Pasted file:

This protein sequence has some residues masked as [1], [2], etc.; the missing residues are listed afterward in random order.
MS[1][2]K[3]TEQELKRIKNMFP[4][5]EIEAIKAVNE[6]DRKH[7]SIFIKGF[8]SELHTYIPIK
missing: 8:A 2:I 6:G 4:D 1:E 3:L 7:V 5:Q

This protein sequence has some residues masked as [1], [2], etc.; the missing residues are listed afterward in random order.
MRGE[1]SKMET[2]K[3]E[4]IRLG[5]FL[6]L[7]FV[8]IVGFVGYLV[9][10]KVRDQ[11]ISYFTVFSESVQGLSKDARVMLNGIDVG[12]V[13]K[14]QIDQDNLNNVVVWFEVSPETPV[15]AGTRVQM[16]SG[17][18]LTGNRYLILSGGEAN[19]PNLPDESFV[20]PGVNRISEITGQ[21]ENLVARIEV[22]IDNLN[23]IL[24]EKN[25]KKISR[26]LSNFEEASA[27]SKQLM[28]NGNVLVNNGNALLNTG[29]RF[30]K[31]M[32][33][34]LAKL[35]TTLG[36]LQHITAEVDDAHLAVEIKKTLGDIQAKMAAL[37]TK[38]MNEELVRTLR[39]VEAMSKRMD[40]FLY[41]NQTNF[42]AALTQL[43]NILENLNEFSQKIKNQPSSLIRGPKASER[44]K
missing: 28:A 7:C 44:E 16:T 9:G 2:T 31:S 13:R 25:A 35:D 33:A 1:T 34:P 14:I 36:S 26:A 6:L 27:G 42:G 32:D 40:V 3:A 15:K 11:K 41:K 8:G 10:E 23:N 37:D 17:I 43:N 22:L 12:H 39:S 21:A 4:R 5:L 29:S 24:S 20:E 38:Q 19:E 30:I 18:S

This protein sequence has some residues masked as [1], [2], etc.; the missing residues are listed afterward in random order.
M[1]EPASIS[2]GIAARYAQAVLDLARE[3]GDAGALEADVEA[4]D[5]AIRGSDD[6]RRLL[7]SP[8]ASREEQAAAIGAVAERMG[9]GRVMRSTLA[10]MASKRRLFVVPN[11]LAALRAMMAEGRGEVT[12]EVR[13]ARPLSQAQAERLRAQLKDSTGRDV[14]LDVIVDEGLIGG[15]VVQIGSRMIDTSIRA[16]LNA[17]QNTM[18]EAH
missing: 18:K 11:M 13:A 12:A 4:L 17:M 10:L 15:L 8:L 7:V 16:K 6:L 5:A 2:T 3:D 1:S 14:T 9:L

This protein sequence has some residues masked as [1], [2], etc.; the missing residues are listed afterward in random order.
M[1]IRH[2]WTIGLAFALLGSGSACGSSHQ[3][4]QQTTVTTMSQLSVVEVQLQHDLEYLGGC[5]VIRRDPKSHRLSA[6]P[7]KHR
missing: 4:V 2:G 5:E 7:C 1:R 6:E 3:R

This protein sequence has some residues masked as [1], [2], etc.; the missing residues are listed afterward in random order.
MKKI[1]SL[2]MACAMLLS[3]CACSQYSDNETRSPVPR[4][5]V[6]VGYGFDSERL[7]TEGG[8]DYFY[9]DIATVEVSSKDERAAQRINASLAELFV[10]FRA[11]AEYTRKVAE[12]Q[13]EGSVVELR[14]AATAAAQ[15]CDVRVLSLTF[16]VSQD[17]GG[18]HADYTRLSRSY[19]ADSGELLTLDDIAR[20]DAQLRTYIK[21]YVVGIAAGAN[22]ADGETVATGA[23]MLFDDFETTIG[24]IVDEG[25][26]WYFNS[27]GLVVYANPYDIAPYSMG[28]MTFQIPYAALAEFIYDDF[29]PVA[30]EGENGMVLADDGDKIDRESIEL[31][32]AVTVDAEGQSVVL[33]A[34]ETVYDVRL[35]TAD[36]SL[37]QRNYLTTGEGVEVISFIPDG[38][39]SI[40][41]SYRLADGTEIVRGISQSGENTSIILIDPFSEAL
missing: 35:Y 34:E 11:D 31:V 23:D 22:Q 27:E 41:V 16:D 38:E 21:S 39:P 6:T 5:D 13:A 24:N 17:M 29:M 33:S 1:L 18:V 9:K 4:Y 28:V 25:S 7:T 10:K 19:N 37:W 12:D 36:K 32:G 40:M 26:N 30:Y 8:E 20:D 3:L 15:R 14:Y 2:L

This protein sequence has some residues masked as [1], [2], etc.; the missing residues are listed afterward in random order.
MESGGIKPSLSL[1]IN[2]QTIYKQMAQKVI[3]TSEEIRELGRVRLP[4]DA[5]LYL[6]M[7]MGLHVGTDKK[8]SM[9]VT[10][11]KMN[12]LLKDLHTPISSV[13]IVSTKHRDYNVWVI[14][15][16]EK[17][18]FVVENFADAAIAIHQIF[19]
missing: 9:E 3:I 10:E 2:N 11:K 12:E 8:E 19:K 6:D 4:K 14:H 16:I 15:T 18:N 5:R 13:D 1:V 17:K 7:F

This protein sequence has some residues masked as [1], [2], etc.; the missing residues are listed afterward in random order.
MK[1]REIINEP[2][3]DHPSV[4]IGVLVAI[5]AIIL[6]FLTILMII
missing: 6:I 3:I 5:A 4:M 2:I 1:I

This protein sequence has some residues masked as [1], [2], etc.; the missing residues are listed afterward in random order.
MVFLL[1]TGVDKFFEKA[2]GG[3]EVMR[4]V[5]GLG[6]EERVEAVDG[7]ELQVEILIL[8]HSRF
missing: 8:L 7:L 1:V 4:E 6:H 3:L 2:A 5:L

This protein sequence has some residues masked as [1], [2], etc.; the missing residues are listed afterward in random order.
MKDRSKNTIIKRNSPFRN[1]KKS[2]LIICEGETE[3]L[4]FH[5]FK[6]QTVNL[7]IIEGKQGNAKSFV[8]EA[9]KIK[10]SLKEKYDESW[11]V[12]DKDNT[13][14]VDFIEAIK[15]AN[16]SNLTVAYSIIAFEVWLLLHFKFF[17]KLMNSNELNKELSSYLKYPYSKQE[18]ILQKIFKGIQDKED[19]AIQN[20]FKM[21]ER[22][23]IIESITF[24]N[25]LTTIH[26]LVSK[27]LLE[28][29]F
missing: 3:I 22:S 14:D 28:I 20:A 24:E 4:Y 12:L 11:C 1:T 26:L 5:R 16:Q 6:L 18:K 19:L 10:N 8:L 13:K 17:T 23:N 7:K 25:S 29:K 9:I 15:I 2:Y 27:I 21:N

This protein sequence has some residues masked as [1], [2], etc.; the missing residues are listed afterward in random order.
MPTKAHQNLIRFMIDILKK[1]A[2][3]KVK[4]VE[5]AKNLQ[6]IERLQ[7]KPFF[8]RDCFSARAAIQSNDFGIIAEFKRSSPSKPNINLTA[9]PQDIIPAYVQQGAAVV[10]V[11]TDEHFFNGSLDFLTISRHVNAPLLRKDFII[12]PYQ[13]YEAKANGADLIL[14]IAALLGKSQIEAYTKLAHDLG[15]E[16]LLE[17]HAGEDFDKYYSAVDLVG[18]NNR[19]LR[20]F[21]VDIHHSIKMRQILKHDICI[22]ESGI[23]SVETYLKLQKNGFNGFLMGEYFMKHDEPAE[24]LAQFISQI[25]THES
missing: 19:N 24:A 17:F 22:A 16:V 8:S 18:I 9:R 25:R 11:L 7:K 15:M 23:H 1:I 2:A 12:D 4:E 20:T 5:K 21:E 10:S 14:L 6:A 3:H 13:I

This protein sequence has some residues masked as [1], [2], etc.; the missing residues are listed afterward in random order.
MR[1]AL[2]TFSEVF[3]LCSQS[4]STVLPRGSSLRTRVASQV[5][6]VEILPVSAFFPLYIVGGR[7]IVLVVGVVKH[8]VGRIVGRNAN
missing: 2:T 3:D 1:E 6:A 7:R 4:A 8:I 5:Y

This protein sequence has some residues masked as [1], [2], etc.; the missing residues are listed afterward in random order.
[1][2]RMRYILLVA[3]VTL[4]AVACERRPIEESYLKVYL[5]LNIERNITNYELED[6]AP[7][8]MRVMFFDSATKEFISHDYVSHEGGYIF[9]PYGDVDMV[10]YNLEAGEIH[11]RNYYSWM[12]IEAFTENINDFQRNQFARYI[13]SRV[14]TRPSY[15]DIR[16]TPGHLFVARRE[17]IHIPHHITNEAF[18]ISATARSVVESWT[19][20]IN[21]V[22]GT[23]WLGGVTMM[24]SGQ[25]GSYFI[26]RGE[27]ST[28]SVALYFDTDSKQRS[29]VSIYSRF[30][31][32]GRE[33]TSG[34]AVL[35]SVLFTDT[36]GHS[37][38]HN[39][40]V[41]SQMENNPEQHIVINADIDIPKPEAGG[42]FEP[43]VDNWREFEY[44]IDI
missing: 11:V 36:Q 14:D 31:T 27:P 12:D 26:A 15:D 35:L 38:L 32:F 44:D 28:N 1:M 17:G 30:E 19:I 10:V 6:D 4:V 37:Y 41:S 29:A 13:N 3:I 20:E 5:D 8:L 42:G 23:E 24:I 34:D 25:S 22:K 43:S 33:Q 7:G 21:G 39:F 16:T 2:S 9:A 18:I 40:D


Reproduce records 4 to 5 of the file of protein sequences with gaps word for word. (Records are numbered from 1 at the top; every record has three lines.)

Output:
This protein sequence has some residues masked as [1], [2], etc.; the missing residues are listed afterward in random order.
M[1]IRH[2]WTIGLAFALLGSGSACGSSHQ[3][4]QQTTVTTMSQLSVVEVQLQHDLEYLGGC[5]VIRRDPKSHRLSA[6]P[7]KHR
missing: 4:V 2:G 5:E 7:C 1:R 6:E 3:R

This protein sequence has some residues masked as [1], [2], etc.; the missing residues are listed afterward in random order.
MKKI[1]SL[2]MACAMLLS[3]CACSQYSDNETRSPVPR[4][5]V[6]VGYGFDSERL[7]TEGG[8]DYFY[9]DIATVEVSSKDERAAQRINASLAELFV[10]FRA[11]AEYTRKVAE[12]Q[13]EGSVVELR[14]AATAAAQ[15]CDVRVLSLTF[16]VSQD[17]GG[18]HADYTRLSRSY[19]ADSGELLTLDDIAR[20]DAQLRTYIK[21]YVVGIAAGAN[22]ADGETVATGA[23]MLFDDFETTIG[24]IVDEG[25][26]WYFNS[27]GLVVYANPYDIAPYSMG[28]MTFQIPYAALAEFIYDDF[29]PVA[30]EGENGMVLADDGDKIDRESIEL[31][32]AVTVDAEGQSVVL[33]A[34]ETVYDVRL[35]TAD[36]SL[37]QRNYLTTGEGVEVISFIPDG[38][39]SI[40][41]SYRLADGTEIVRGISQSGENTSIILIDPFSEAL
missing: 35:Y 34:E 11:D 31:V 23:D 22:Q 27:E 41:V 16:D 38:E 21:S 39:P 6:T 5:D 13:A 24:N 17:M 29:M 33:S 1:L 18:V 9:K 4:Y 28:V 25:S 7:T 10:K 19:N 37:W 12:D 36:K 32:G 40:M 26:N 30:Y 8:E 20:D 3:L 15:R 14:Y 2:L